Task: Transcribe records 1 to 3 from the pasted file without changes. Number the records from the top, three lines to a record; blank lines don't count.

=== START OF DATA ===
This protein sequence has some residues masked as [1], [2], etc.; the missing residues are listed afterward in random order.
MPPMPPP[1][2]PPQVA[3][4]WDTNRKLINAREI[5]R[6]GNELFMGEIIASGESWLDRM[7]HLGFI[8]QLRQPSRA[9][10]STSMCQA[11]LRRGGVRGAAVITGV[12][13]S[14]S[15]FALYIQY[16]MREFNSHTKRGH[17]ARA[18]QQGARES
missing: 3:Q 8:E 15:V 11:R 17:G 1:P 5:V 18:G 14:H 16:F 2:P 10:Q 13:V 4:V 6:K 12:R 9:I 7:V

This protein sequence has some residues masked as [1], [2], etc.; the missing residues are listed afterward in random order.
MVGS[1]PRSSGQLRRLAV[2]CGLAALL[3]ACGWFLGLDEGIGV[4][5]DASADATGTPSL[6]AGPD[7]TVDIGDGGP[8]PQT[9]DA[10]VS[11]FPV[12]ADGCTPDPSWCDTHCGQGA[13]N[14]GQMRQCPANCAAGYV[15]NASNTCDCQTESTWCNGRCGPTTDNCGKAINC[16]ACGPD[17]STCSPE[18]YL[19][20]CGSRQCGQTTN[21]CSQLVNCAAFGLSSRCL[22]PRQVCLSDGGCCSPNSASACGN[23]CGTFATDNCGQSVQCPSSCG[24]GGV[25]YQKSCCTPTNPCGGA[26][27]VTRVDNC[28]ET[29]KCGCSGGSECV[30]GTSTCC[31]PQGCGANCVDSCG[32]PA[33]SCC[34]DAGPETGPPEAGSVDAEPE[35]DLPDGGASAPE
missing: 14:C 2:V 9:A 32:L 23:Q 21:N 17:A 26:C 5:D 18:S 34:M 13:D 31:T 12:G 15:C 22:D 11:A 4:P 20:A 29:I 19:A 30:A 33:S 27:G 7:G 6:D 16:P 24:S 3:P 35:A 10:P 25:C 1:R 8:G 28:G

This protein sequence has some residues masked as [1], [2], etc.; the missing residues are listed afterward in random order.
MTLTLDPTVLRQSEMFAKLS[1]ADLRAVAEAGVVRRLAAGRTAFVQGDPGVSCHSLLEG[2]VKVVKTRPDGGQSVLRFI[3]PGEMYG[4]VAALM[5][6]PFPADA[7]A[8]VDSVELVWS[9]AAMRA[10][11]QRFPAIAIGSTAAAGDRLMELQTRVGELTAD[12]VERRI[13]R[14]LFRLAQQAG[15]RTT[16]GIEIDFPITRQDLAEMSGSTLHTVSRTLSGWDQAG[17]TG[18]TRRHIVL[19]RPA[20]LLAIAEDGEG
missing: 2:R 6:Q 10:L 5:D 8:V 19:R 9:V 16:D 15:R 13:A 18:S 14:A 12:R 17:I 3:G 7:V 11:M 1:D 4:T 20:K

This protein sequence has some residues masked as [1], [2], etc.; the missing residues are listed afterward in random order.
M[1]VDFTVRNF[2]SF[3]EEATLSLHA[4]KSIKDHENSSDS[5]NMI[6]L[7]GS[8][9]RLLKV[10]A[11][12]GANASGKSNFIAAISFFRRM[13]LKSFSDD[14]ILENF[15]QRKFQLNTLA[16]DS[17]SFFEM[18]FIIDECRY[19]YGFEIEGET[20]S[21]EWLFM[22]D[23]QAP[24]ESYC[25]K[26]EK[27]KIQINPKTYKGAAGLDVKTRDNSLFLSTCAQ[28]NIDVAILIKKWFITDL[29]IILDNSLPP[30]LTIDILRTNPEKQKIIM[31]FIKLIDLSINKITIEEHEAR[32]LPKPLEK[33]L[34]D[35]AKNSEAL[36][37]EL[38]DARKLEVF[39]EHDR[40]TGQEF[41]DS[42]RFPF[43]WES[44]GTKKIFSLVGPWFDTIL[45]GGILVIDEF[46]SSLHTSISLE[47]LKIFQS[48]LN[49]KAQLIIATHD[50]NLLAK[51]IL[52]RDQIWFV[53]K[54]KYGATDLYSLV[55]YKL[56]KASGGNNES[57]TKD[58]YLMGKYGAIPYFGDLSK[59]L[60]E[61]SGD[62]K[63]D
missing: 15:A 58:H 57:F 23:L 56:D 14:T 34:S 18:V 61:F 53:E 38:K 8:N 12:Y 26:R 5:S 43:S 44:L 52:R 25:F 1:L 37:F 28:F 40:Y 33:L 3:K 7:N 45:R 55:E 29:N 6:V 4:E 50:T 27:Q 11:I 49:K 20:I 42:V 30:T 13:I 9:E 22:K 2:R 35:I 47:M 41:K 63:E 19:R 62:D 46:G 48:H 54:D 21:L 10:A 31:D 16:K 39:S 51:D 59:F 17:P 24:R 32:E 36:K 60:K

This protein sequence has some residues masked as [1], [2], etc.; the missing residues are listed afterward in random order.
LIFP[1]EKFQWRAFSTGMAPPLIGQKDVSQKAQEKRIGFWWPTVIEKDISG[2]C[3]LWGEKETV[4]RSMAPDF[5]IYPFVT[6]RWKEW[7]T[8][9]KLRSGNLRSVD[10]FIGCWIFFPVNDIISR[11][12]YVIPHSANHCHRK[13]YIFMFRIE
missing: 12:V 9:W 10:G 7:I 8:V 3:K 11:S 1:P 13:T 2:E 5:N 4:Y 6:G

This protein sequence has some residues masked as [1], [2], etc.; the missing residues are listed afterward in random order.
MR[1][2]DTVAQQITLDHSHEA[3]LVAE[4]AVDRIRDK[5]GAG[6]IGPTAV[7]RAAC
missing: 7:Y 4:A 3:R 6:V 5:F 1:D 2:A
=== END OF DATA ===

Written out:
This protein sequence has some residues masked as [1], [2], etc.; the missing residues are listed afterward in random order.
MPPMPPP[1][2]PPQVA[3][4]WDTNRKLINAREI[5]R[6]GNELFMGEIIASGESWLDRM[7]HLGFI[8]QLRQPSRA[9][10]STSMCQA[11]LRRGGVRGAAVITGV[12][13]S[14]S[15]FALYIQY[16]MREFNSHTKRGH[17]ARA[18]QQGARES
missing: 3:Q 8:E 15:V 11:R 17:G 1:P 5:V 18:G 14:H 16:F 2:P 10:Q 13:V 4:V 6:K 12:R 9:I 7:V

This protein sequence has some residues masked as [1], [2], etc.; the missing residues are listed afterward in random order.
MVGS[1]PRSSGQLRRLAV[2]CGLAALL[3]ACGWFLGLDEGIGV[4][5]DASADATGTPSL[6]AGPD[7]TVDIGDGGP[8]PQT[9]DA[10]VS[11]FPV[12]ADGCTPDPSWCDTHCGQGA[13]N[14]GQMRQCPANCAAGYV[15]NASNTCDCQTESTWCNGRCGPTTDNCGKAINC[16]ACGPD[17]STCSPE[18]YL[19][20]CGSRQCGQTTN[21]CSQLVNCAAFGLSSRCL[22]PRQVCLSDGGCCSPNSASACGN[23]CGTFATDNCGQSVQCPSSCG[24]GGV[25]YQKSCCTPTNPCGGA[26][27]VTRVDNC[28]ET[29]KCGCSGGSECV[30]GTSTCC[31]PQGCGANCVDSCG[32]PA[33]SCC[34]DAGPETGPPEAGSVDAEPE[35]DLPDGGASAPE
missing: 14:C 2:V 9:A 32:L 23:Q 21:N 17:A 26:C 5:D 18:S 34:M 13:D 31:T 12:G 15:C 22:D 11:A 4:P 20:A 29:I 19:A 30:A 33:S 27:G 7:G 6:D 16:P 24:S 3:P 35:A 10:P 25:C 1:R 8:G 28:G

This protein sequence has some residues masked as [1], [2], etc.; the missing residues are listed afterward in random order.
MTLTLDPTVLRQSEMFAKLS[1]ADLRAVAEAGVVRRLAAGRTAFVQGDPGVSCHSLLEG[2]VKVVKTRPDGGQSVLRFI[3]PGEMYG[4]VAALM[5][6]PFPADA[7]A[8]VDSVELVWS[9]AAMRA[10][11]QRFPAIAIGSTAAAGDRLMELQTRVGELTAD[12]VERRI[13]R[14]LFRLAQQAG[15]RTT[16]GIEIDFPITRQDLAEMSGSTLHTVSRTLSGWDQAG[17]TG[18]TRRHIVL[19]RPA[20]LLAIAEDGEG
missing: 2:R 6:Q 10:L 5:D 8:V 19:R 9:V 16:D 15:R 13:A 18:S 14:A 12:R 17:I 3:G 7:V 11:M 1:D 4:T 20:K